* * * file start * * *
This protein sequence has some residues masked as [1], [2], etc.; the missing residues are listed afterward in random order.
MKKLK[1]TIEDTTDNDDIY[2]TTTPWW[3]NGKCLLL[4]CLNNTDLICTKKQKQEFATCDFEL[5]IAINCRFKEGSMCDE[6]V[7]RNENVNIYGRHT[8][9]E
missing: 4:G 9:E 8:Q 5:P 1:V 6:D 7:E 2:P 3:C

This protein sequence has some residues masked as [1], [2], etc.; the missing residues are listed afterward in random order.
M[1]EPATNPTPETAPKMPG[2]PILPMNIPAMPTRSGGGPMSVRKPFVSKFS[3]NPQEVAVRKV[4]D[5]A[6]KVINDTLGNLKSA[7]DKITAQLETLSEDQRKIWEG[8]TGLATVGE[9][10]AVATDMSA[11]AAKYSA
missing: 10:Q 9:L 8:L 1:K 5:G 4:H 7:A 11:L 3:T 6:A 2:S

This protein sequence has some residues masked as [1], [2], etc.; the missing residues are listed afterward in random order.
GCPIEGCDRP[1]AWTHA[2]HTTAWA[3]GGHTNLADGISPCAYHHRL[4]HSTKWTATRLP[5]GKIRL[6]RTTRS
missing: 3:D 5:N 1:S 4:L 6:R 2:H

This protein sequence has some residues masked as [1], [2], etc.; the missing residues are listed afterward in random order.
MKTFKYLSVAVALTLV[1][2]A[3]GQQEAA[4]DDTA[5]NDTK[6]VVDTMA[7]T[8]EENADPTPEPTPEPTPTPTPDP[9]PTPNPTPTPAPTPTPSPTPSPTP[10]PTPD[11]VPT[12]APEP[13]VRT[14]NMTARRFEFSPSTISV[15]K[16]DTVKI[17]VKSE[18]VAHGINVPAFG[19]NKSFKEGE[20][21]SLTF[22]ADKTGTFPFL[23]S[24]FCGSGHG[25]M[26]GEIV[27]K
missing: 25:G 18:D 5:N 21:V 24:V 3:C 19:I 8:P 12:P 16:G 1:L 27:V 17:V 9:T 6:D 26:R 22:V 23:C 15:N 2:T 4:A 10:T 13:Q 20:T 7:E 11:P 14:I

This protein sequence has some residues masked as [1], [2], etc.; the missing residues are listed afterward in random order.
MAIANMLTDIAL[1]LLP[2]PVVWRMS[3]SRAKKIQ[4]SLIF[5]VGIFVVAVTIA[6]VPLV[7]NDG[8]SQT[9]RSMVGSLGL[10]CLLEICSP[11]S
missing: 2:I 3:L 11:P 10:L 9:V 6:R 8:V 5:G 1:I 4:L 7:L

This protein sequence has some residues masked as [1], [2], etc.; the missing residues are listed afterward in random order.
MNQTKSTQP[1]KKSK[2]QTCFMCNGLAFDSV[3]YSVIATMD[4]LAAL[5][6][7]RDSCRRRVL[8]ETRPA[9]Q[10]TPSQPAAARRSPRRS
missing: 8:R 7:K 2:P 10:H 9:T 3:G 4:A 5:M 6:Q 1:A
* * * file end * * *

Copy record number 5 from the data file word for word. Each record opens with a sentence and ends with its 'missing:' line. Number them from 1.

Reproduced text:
This protein sequence has some residues masked as [1], [2], etc.; the missing residues are listed afterward in random order.
MAIANMLTDIAL[1]LLP[2]PVVWRMS[3]SRAKKIQ[4]SLIF[5]VGIFVVAVTIA[6]VPLV[7]NDG[8]SQT[9]RSMVGSLGL[10]CLLEICSP[11]S
missing: 2:I 3:L 11:P 10:L 9:V 6:R 8:V 5:G 1:I 4:L 7:L